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Transitional justice: reconciling domestic amnesty with the universal jurisdiction of foreign states

Evode Kayitana


From the perspective of State sovereignty, it may be argued that a State should be allowed to decide freely how to deal with crimes committed on its territory, including by granting amnesties. However, under the principle of universal jurisdiction, all States have the power to prosecute perpetrators of international crimes regardless of the place where they were committed and regardless of the nationality of the victims or the perpetrators and, as a consequence, domestic amnesties may not be invoked as a bar to the universal jurisdiction of foreign courts over perpetrators of international crimes. One State cannot dictate how other States should react to those crimes. This article argues that although criminal prosecutions under the principle of universal jurisdiction are desirable and should be encouraged, considerations of peace and democratic transition in the territorial State have to be carefully calculated and that, therefore, criminal prosecutions by foreign prosecutors may need to be differed in favour of amnesty processes in the affected States. Guidelines to be followed in this balancing exercise are provided.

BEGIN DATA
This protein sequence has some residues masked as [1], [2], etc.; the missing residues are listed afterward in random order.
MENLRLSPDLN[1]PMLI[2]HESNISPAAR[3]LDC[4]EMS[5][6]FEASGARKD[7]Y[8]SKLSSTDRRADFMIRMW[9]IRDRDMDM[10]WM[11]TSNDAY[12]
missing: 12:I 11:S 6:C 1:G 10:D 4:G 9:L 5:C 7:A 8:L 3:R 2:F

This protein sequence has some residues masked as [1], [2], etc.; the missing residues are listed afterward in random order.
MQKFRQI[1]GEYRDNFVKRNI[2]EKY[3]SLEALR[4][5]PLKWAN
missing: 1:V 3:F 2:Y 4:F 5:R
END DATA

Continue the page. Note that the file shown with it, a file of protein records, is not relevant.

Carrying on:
Keywords: Transitional Justice; Amnesty, International Crimes, Universal Jurisdiction